Yosemite: the Cost of Keeping Up

I had planned to post a few images from last week’s quick Gulf Coast trip. So much for plans.

I upgraded to Yosemite. Chrome is broken. Safari is not living up to the hype of being faster and more of a real browser I’ve never found it to be, but I’m stuck with it for a while, and all thumbs.

iPhotos–also updated–does not like the old version of Java runtime and the new version is taking a half hour to download. So this image was not cheap.

I hope you appreciate the simple picture of leaves on our path that cost me 30 minutes of wait. So many more leaves are down now than when we left for Biloxi last Wednesday.

On the plus side, I have had the sense this past week away that I’d like to get back to writing something more substantial. The shorter days this time of year have traditionally been calendar prompts towards turning in, slowing down, and thinking more deeply now that lawn and garden are not our masters.

I’d started another book in October a couple of years ago. I plan to revisit that notion, so am not stagnant across my entire creative life, such as it is. And maybe the blog will rise with that tide.

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Fred First holds masters degrees in Vertebrate Zoology and physical therapy, and has been a biology teacher and physical therapist by profession. He moved to southwest Virginia in 1975 and to Floyd County in 1997. He maintains a daily photo-blog, broadcasts essays on the Roanoke NPR station, and contributes regular columns for the Floyd Press and Roanoke's Star Sentinel. His two non-fiction books, Slow Road Home and his recent What We Hold in Our Hands, celebrate the riches that we possess in our families and communities, our natural bounty, social capital and Appalachian cultures old and new. He has served on the Jacksonville Center Board of Directors and is newly active in the Sustain Floyd organization. He lives in northeastern Floyd County on the headwaters of the Roanoke River.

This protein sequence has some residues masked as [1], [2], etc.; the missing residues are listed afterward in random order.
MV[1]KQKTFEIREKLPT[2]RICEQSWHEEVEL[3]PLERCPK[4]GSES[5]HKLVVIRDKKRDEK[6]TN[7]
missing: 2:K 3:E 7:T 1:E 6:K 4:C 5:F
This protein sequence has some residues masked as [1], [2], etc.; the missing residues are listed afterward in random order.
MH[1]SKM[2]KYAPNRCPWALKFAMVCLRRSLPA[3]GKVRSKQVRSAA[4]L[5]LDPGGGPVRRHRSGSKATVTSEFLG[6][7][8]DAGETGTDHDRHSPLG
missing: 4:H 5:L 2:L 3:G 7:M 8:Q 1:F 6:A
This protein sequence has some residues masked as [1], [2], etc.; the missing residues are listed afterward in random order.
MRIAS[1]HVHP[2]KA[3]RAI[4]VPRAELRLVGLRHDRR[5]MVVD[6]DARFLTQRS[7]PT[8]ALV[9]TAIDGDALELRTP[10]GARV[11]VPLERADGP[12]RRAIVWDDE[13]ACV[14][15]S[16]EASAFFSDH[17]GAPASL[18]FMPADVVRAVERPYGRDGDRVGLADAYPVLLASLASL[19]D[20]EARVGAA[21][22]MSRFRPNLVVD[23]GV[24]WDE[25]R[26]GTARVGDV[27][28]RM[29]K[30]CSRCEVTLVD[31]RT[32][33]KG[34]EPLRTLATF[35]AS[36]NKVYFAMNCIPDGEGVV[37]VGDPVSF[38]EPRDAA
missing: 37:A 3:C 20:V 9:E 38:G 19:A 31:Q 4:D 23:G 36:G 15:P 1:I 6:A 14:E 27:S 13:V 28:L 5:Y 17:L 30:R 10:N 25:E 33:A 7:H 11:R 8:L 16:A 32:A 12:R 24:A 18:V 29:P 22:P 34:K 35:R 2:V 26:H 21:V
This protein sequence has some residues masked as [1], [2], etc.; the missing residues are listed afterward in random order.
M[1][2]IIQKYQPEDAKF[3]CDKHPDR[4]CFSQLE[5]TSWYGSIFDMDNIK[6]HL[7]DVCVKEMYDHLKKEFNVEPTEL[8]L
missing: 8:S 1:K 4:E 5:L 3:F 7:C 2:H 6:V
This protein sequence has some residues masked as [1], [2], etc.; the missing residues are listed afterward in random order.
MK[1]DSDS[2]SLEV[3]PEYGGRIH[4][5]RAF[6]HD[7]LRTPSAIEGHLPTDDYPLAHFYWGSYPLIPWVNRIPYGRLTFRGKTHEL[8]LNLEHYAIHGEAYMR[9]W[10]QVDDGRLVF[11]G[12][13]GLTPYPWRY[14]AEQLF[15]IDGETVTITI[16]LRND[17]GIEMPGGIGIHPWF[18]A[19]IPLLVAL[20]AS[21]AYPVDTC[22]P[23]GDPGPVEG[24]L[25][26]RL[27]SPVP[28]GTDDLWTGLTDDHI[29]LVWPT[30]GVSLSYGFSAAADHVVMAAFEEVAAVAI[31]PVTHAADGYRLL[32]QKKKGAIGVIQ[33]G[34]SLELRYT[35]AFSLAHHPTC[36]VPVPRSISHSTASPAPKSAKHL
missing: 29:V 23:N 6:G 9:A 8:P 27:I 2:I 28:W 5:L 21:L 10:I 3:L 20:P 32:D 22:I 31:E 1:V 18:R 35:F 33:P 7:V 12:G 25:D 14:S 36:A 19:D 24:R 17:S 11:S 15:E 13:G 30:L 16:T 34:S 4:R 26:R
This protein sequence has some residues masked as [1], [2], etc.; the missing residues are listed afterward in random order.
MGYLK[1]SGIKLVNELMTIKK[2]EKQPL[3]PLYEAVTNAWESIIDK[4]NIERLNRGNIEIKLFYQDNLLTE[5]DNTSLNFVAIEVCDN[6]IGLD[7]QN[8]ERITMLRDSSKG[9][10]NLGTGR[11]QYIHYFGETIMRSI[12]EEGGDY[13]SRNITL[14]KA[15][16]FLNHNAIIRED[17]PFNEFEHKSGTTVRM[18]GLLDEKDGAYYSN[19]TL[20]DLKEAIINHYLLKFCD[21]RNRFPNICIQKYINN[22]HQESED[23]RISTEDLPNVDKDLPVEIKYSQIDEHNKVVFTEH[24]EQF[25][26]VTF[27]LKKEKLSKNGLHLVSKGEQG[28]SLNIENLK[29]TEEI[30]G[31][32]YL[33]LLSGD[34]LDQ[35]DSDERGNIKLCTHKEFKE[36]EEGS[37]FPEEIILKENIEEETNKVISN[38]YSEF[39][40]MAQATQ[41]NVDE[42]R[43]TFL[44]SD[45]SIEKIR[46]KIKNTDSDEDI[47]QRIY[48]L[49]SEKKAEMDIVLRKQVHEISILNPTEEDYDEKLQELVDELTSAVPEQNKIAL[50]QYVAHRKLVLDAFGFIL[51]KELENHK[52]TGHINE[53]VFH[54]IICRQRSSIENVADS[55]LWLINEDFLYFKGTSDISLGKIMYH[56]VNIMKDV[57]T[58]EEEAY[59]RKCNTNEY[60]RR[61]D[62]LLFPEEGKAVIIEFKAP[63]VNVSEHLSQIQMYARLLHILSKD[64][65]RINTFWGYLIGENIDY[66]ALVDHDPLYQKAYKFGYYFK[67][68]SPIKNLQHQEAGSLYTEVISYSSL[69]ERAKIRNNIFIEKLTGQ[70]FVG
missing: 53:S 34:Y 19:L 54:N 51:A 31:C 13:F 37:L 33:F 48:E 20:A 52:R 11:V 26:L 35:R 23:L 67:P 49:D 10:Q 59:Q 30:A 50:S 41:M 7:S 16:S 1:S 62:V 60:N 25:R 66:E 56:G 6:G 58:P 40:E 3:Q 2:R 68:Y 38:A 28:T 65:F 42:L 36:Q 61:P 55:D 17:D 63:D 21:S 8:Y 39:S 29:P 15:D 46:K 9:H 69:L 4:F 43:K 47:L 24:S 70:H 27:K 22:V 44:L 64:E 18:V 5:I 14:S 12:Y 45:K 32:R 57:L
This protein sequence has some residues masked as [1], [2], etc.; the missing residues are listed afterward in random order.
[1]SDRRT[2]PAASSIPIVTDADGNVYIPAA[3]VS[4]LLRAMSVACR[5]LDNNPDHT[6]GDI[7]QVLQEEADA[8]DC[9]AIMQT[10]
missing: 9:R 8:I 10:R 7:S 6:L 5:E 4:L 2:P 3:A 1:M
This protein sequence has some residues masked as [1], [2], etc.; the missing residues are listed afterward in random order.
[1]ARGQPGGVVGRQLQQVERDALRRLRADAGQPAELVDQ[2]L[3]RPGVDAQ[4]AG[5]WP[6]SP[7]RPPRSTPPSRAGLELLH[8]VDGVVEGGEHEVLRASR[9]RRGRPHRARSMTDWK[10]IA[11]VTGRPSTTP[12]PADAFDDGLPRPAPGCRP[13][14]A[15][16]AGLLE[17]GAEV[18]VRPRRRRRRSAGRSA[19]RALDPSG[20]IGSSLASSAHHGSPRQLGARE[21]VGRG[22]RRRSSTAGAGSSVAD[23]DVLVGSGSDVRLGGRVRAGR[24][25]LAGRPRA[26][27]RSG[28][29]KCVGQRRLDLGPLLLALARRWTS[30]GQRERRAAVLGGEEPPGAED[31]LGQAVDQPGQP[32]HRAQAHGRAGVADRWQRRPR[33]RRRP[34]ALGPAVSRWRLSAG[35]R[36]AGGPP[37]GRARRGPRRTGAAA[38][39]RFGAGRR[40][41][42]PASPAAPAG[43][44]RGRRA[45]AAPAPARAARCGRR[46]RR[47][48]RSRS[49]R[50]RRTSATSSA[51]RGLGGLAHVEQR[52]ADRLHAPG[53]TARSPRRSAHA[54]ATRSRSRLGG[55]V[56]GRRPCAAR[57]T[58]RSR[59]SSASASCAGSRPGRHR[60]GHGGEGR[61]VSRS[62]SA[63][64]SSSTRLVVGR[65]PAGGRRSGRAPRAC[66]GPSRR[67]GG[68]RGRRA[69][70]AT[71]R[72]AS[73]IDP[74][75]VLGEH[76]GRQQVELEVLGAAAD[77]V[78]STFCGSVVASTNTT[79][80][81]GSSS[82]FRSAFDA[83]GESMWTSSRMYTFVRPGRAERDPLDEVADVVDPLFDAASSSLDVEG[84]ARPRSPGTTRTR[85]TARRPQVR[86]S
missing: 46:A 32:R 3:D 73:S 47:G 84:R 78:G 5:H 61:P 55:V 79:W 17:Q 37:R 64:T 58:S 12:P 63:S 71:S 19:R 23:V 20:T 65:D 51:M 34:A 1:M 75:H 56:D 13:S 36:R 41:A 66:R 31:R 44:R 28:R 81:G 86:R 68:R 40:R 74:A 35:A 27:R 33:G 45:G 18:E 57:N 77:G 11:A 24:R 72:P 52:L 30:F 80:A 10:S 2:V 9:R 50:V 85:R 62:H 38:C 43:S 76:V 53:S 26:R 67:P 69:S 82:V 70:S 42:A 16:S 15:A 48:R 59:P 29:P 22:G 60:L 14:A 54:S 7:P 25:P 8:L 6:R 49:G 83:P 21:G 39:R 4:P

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  1. Thanks Rob, I need not to lose heart–or my voice just yet, especially as in many ways I feel I have finally found it–some years after my audience wandered off. You remember the community that blogging used to be.

    This is the first autumn since 2006 (with the publication of Slow Road Home) that I have NO speaking events. Usually this is a peak time, and my best months for book and note card sales. Not this year.

    The pipeline activism shifted me off my usual center, though putting me very much into a “research, teaching, learning” mode that felt quite comfortable and familiar. But it was a down time for the creative juices otherwise.

    Usually after a down time in past years, I have quickly and enthusiastically “reinvented” myself. There’s less and less of that rekindling now, maybe at last giving into the notion that an end comes to all good things.

    Perhaps I should just be still and quiet, collect pictures for me and tell stories to myself–and maybe occasionally to my grand kids and a special friend or two. My public persona may just fit into a less visible package as we go along. Maybe I’ll finally get around to doing more reading than writing.

    Or maybe, after all, there is another book in me!

  2. Remember that we are at a point in life where words like “easing off,” “stepping back” and “pacing” are entering the vocabulary. My bout last week with pneumonia has forced me to re-evaluate my 60-plus hour work weeks and look at the things key areas that both interest and drive me.

    On the other hand, changes in work habits aren’t that easy later in life. If you love your avocation, as both you and I do, the intensity is a driver in itself.

    I’d rather die doing what I want than leave this world with tasks undone.